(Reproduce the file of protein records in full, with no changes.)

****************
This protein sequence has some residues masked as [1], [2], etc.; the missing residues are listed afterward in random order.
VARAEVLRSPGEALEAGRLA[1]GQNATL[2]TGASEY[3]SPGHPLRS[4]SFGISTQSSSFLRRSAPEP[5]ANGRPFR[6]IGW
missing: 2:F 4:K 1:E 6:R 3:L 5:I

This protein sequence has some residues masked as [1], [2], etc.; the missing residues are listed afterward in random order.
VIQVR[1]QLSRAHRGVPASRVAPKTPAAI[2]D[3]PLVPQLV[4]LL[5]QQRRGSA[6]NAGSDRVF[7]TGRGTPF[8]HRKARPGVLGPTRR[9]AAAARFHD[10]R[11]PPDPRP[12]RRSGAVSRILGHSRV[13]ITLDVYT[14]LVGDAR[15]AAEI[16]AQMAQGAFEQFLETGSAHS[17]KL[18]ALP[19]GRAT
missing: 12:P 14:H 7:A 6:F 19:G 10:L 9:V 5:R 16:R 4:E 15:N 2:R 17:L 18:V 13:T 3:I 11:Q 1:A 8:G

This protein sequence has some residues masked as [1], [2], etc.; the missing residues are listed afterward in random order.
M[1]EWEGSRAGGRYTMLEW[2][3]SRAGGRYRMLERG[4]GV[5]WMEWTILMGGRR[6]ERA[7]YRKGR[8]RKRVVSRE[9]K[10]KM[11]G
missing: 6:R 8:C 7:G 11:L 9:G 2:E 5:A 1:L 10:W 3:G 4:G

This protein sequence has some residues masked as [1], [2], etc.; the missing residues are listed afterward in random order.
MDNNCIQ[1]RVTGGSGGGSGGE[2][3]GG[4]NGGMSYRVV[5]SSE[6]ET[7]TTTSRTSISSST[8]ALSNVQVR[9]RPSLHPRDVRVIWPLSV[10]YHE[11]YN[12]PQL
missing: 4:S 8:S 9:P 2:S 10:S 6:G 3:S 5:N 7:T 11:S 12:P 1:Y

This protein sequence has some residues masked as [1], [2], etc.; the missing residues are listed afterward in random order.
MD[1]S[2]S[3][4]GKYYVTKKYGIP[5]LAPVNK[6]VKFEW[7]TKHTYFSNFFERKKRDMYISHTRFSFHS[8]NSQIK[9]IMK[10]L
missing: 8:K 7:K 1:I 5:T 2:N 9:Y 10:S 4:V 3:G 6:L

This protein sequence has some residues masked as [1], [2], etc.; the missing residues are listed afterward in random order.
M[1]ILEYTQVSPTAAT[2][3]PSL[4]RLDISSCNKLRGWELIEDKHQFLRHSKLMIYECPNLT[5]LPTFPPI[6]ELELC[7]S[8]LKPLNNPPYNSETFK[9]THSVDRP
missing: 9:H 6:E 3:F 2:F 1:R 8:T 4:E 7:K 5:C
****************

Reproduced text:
This protein sequence has some residues masked as [1], [2], etc.; the missing residues are listed afterward in random order.
VARAEVLRSPGEALEAGRLA[1]GQNATL[2]TGASEY[3]SPGHPLRS[4]SFGISTQSSSFLRRSAPEP[5]ANGRPFR[6]IGW
missing: 2:F 4:K 1:E 6:R 3:L 5:I

This protein sequence has some residues masked as [1], [2], etc.; the missing residues are listed afterward in random order.
VIQVR[1]QLSRAHRGVPASRVAPKTPAAI[2]D[3]PLVPQLV[4]LL[5]QQRRGSA[6]NAGSDRVF[7]TGRGTPF[8]HRKARPGVLGPTRR[9]AAAARFHD[10]R[11]PPDPRP[12]RRSGAVSRILGHSRV[13]ITLDVYT[14]LVGDAR[15]AAEI[16]AQMAQGAFEQFLETGSAHS[17]KL[18]ALP[19]GRAT
missing: 12:P 14:H 7:A 6:F 19:G 10:L 9:V 5:R 16:R 4:E 15:N 2:R 17:L 18:V 13:T 3:I 11:Q 1:A 8:G

This protein sequence has some residues masked as [1], [2], etc.; the missing residues are listed afterward in random order.
M[1]EWEGSRAGGRYTMLEW[2][3]SRAGGRYRMLERG[4]GV[5]WMEWTILMGGRR[6]ERA[7]YRKGR[8]RKRVVSRE[9]K[10]KM[11]G
missing: 6:R 8:C 7:G 11:L 9:G 2:E 5:A 1:L 10:W 3:G 4:G

This protein sequence has some residues masked as [1], [2], etc.; the missing residues are listed afterward in random order.
MDNNCIQ[1]RVTGGSGGGSGGE[2][3]GG[4]NGGMSYRVV[5]SSE[6]ET[7]TTTSRTSISSST[8]ALSNVQVR[9]RPSLHPRDVRVIWPLSV[10]YHE[11]YN[12]PQL
missing: 4:S 8:S 9:P 2:S 10:S 6:G 3:S 5:N 7:T 11:S 12:P 1:Y

This protein sequence has some residues masked as [1], [2], etc.; the missing residues are listed afterward in random order.
MD[1]S[2]S[3][4]GKYYVTKKYGIP[5]LAPVNK[6]VKFEW[7]TKHTYFSNFFERKKRDMYISHTRFSFHS[8]NSQIK[9]IMK[10]L
missing: 8:K 7:K 1:I 5:T 2:N 9:Y 10:S 4:V 3:G 6:L

This protein sequence has some residues masked as [1], [2], etc.; the missing residues are listed afterward in random order.
M[1]ILEYTQVSPTAAT[2][3]PSL[4]RLDISSCNKLRGWELIEDKHQFLRHSKLMIYECPNLT[5]LPTFPPI[6]ELELC[7]S[8]LKPLNNPPYNSETFK[9]THSVDRP
missing: 9:H 6:E 3:F 2:F 1:R 8:T 4:E 7:K 5:C